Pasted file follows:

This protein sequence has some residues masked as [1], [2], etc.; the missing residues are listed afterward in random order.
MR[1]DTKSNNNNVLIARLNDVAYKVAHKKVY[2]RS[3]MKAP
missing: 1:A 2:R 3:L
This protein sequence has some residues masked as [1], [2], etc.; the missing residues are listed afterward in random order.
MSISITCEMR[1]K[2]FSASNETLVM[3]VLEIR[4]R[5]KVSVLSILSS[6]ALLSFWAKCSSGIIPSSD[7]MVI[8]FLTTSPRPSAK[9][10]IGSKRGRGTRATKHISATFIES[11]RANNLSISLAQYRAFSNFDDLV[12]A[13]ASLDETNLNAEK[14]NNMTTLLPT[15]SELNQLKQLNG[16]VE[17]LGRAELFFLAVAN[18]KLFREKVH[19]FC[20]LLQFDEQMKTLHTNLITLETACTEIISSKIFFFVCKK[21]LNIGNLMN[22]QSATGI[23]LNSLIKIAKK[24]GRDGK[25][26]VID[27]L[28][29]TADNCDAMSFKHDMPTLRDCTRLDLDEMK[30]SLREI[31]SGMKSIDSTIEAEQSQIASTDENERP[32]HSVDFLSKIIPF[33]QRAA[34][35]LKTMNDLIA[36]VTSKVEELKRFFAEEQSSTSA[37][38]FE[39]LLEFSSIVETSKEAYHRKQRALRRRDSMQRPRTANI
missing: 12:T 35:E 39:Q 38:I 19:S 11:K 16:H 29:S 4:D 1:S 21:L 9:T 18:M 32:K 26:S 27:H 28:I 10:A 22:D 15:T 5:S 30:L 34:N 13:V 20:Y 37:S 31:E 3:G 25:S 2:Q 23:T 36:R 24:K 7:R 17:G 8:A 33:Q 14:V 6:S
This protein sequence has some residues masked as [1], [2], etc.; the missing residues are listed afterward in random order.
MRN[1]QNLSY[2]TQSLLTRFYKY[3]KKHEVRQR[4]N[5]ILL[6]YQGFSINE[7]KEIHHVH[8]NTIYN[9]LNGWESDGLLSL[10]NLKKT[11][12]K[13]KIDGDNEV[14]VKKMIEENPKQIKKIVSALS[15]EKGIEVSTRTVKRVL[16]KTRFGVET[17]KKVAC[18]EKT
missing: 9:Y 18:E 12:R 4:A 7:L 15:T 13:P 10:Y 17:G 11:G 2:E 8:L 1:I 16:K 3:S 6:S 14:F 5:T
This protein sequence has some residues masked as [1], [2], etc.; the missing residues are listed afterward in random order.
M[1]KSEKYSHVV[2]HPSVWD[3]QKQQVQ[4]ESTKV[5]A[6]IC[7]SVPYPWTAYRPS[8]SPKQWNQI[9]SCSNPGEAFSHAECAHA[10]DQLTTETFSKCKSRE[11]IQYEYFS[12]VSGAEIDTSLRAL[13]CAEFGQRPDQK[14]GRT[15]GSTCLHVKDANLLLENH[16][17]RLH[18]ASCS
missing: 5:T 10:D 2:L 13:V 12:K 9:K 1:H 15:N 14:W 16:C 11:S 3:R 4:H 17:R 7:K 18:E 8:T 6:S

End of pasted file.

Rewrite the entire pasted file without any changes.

This protein sequence has some residues masked as [1], [2], etc.; the missing residues are listed afterward in random order.
MR[1]DTKSNNNNVLIARLNDVAYKVAHKKVY[2]RS[3]MKAP
missing: 1:A 2:R 3:L
This protein sequence has some residues masked as [1], [2], etc.; the missing residues are listed afterward in random order.
MSISITCEMR[1]K[2]FSASNETLVM[3]VLEIR[4]R[5]KVSVLSILSS[6]ALLSFWAKCSSGIIPSSD[7]MVI[8]FLTTSPRPSAK[9][10]IGSKRGRGTRATKHISATFIES[11]RANNLSISLAQYRAFSNFDDLV[12]A[13]ASLDETNLNAEK[14]NNMTTLLPT[15]SELNQLKQLNG[16]VE[17]LGRAELFFLAVAN[18]KLFREKVH[19]FC[20]LLQFDEQMKTLHTNLITLETACTEIISSKIFFFVCKK[21]LNIGNLMN[22]QSATGI[23]LNSLIKIAKK[24]GRDGK[25][26]VID[27]L[28][29]TADNCDAMSFKHDMPTLRDCTRLDLDEMK[30]SLREI[31]SGMKSIDSTIEAEQSQIASTDENERP[32]HSVDFLSKIIPF[33]QRAA[34][35]LKTMNDLIA[36]VTSKVEELKRFFAEEQSSTSA[37][38]FE[39]LLEFSSIVETSKEAYHRKQRALRRRDSMQRPRTANI
missing: 12:T 35:E 39:Q 38:I 19:S 11:K 16:H 29:S 4:D 1:S 21:L 9:T 18:M 32:K 26:S 27:H 28:I 10:A 22:D 15:T 5:S 30:L 34:N 13:V 20:Y 37:S 31:E 3:G 25:S 2:Q 23:T 36:R 24:K 7:R 17:G 8:A 33:Q 14:V 6:S
This protein sequence has some residues masked as [1], [2], etc.; the missing residues are listed afterward in random order.
MRN[1]QNLSY[2]TQSLLTRFYKY[3]KKHEVRQR[4]N[5]ILL[6]YQGFSINE[7]KEIHHVH[8]NTIYN[9]LNGWESDGLLSL[10]NLKKT[11][12]K[13]KIDGDNEV[14]VKKMIEENPKQIKKIVSALS[15]EKGIEVSTRTVKRVL[16]KTRFGVET[17]KKVAC[18]EKT
missing: 9:Y 18:E 12:R 4:A 7:L 15:T 13:P 10:Y 17:G 11:G 2:E 8:L 1:I 16:K 3:S 6:S 14:F 5:T
This protein sequence has some residues masked as [1], [2], etc.; the missing residues are listed afterward in random order.
M[1]KSEKYSHVV[2]HPSVWD[3]QKQQVQ[4]ESTKV[5]A[6]IC[7]SVPYPWTAYRPS[8]SPKQWNQI[9]SCSNPGEAFSHAECAHA[10]DQLTTETFSKCKSRE[11]IQYEYFS[12]VSGAEIDTSLRAL[13]CAEFGQRPDQK[14]GRT[15]GSTCLHVKDANLLLENH[16][17]RLH[18]ASCS
missing: 5:T 10:D 2:L 13:V 12:K 9:K 1:H 15:N 14:W 16:C 11:S 3:R 4:H 17:R 7:K 18:E 8:T 6:S